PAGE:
Ask for Help

Most Americans welcome the efforts school leaders are making to improve schools and to ensure that all students gain the knowledge and skills that will enable them to build secure and meaningful lives. In fact, parents and community members in focus groups often emphasize how important and challenging these goals are, and they acknowledge that schools can't accomplish them alone.
Schools need parents and other adults in the community to join them in combating problems like truancy and high dropout rates. Community engagement projects conducted by local school leaders in association with Public Agenda and the Kettering Foundation have demonstrated that asking for help from parents, community organizations, law enforcement personnel, local institutions of higher education, and other groups often yields practical and useful results—partnerships working to increase school attendance and completion, mentors who will spend extra time with students who need extra help, and knowledgeable volunteers who can help graduating seniors make good decisions about college or finding their first real job.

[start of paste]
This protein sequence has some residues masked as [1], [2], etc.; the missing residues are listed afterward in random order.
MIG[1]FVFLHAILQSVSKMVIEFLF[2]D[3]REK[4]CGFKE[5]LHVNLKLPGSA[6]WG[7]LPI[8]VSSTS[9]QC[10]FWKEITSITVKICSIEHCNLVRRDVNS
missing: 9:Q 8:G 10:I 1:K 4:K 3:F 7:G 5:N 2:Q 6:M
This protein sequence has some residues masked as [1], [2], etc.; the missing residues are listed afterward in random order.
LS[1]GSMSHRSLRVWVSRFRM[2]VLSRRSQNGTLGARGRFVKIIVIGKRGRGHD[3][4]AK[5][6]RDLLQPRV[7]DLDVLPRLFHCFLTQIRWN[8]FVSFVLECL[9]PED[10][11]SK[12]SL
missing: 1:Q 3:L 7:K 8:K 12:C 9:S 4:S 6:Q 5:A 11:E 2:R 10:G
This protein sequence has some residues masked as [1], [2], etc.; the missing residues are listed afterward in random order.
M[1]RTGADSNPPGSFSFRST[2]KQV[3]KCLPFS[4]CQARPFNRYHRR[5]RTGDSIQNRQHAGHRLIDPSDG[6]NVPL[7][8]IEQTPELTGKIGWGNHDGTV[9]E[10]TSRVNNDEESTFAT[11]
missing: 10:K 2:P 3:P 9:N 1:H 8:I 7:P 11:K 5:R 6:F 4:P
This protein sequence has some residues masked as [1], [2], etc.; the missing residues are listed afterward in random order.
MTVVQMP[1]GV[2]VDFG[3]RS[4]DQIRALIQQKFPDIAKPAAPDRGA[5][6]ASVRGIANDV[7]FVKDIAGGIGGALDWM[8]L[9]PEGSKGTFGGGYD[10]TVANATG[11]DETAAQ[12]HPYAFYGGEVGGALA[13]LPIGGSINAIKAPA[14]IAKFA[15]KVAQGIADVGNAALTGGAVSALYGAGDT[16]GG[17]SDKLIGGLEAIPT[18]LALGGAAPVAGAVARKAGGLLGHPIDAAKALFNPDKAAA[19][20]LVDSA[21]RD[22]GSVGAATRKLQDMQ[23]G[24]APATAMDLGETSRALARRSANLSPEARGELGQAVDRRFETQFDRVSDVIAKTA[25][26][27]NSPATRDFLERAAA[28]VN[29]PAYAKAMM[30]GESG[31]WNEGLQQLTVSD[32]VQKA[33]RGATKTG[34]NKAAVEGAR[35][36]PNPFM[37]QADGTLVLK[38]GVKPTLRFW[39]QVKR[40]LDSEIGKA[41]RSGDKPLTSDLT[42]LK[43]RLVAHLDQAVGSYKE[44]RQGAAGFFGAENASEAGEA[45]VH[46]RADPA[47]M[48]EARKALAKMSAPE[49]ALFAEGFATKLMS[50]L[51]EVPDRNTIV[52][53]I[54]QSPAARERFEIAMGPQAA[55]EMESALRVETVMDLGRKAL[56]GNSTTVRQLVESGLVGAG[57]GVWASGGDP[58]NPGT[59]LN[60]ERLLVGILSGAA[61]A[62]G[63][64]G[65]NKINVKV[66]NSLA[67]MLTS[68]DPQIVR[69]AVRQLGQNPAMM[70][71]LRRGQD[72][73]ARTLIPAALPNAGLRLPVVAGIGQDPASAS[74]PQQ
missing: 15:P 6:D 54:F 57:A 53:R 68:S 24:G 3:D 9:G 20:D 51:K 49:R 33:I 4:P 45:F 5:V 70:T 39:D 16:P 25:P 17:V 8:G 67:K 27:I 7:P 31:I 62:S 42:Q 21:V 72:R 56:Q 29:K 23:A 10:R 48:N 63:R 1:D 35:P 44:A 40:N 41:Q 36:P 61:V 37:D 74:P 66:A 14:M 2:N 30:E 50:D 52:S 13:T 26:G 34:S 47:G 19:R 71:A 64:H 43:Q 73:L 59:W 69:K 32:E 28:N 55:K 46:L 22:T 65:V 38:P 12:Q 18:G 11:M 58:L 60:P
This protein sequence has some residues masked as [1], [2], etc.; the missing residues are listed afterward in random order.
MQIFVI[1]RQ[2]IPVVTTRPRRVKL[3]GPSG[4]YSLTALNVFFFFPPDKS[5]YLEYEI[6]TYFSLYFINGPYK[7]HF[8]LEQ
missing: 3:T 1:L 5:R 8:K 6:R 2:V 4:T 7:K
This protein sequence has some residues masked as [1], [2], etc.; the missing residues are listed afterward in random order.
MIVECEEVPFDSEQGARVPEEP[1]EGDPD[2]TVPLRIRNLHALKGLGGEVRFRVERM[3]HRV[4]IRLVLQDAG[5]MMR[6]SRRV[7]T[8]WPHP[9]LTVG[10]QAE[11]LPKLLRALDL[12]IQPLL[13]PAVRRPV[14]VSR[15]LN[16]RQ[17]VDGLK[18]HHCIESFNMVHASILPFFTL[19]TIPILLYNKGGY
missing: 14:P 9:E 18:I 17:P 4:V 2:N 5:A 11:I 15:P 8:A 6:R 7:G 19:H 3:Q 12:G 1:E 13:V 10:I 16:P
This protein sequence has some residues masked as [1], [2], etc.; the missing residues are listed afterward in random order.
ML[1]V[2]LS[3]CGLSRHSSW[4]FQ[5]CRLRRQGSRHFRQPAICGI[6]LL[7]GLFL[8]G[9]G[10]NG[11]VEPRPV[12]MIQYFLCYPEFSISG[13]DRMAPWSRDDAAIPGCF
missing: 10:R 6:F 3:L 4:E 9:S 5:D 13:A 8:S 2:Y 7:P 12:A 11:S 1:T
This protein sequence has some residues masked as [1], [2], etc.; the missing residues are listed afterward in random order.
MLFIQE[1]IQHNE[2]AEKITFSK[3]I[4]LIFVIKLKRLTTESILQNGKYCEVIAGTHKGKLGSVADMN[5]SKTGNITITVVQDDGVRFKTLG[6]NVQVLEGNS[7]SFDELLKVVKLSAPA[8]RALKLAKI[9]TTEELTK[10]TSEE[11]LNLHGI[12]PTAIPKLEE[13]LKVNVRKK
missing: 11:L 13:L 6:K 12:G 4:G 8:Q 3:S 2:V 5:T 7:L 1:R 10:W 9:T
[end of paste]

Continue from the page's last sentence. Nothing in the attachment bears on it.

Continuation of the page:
Asking for help also sends a crucial message to the broader public. It demonstrates that school leaders value and respect what the community brings to the table. And in many cases, asking for help and working with individuals and groups outside the school on common goals can help dissolve some of the distrust and miscommunication that bedevils so many school turnaround projects.

Widening the Circle

On the basis of my experience at Public Agenda over the years, I believe that the vast majority of policymakers and school leaders driving education reform have good intentions. They deserve credit for calling attention to the serious inadequacies of U.S. schools and pushing the country to act. But in nearly all cases, they have mainly been talking with one another, not with teachers, parents, students, and communities. The lack of a broader dialogue not only endangers support for the changes we need to make in schools, but also robs education leaders of the knowledge and insights that teachers, parents, and others can offer.